Blind man denied citizenship after he is denied the use of Braille
A blind man has been denied US citizenship after immigration agents refused to provide him with an English language sentence to read in Braille.
Lucio Delgado, 23, was born blind and uses a cane to get around. He moved to the US from Mexico six years ago.
Mr Delgado said he was offered a large-print sentence to read, which he could not, being totally blind.
Mr Delgado, who is legally blind under Illinois state law, was told to get a doctor's note to prove his condition.
"Over here I was going to get the education I couldn't get In Mexico," he told CBS News from his home on a farm in Pembroke Township, Illinois – about 70 miles (110km) south of Chicago.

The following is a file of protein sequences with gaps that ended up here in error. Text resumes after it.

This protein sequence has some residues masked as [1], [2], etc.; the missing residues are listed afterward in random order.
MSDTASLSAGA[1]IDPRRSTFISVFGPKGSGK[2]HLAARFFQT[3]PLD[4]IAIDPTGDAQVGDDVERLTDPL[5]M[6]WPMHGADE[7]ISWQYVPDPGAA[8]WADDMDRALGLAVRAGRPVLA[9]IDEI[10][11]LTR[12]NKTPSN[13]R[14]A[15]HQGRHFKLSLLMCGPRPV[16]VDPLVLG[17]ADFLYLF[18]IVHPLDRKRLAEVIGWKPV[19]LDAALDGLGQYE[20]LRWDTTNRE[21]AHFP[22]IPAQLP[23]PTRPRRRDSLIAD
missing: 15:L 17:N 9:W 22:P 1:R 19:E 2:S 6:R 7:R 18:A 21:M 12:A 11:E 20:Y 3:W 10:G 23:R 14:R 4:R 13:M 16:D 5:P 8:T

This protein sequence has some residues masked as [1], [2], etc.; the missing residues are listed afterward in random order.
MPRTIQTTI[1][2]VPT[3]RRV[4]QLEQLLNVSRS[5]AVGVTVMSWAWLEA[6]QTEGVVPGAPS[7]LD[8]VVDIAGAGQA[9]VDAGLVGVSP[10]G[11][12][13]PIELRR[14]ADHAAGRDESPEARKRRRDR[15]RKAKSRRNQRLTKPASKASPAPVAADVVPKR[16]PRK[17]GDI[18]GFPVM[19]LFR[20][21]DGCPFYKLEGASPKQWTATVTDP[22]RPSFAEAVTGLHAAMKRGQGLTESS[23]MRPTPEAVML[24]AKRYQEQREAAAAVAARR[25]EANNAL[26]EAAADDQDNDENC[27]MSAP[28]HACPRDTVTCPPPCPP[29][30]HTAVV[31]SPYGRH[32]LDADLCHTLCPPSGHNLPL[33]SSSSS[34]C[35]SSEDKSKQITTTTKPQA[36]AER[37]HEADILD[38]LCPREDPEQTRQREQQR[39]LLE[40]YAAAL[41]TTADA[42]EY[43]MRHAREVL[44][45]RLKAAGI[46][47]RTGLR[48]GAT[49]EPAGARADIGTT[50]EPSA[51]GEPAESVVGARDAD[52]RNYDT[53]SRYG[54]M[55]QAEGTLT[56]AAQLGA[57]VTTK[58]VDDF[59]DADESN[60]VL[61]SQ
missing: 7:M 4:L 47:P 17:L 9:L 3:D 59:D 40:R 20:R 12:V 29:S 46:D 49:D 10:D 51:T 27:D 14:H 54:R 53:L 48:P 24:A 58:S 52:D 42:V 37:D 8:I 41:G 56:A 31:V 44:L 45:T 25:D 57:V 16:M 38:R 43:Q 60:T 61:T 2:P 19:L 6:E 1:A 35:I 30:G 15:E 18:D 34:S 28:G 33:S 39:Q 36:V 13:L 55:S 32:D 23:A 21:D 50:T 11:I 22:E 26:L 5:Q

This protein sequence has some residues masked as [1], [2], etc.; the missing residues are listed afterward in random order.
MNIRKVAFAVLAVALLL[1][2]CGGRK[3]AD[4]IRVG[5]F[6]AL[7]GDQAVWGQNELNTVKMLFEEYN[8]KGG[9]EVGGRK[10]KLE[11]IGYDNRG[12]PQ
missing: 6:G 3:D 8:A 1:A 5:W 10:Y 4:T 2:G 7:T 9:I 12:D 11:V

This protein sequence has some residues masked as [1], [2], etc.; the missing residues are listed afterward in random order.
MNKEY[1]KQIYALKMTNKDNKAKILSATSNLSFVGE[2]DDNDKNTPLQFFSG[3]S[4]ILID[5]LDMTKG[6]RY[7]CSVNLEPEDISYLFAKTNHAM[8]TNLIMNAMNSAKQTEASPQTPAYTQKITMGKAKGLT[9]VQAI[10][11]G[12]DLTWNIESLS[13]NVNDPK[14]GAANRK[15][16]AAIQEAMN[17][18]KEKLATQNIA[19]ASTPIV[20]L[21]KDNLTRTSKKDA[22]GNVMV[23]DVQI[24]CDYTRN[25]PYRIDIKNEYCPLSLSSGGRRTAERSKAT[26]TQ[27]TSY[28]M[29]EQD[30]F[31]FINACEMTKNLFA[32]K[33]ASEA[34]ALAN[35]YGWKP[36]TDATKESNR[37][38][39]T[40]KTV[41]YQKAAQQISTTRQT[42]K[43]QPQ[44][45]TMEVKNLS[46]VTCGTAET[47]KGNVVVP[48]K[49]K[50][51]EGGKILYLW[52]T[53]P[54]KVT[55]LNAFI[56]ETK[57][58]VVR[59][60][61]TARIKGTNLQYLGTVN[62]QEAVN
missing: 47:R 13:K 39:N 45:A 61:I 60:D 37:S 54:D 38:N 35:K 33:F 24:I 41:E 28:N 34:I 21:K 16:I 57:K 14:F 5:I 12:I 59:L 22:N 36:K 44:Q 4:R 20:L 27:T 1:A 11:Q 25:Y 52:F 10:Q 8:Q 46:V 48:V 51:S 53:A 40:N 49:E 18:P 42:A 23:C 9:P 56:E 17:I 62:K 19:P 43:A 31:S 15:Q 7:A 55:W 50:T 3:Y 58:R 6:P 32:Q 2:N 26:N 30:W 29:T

After taking the test in May, he recently received a letter from US Citizenship and Immigration Services (USCIS) informing him that he had been rejected.
"Unfortunately, you were unable to read a sentence in the English language," the letter said. "Regrettably, you were unable to achieve a passing score on the reading portion of the naturalisation test."
"I really wasn't expecting not to be provided that very basic accommodation," he told the Washington Post newspaper. "It was quite a shocker, honestly."
"I was going to be someone. I was going to make my family here and there proud," he told CBS.
He was told during the test to go and get a doctor's note to prove that he was blind, but he could not afford to do so because he does not have health insurance.
A spokesman for the USCIS told the Post that they began offering Braille tests in November, months after Mr Delgado sat for his exam.
A lawyer for Mr Delgado said the USCIS had contacted him since his story was first reported last week to offer him another appointment later this month.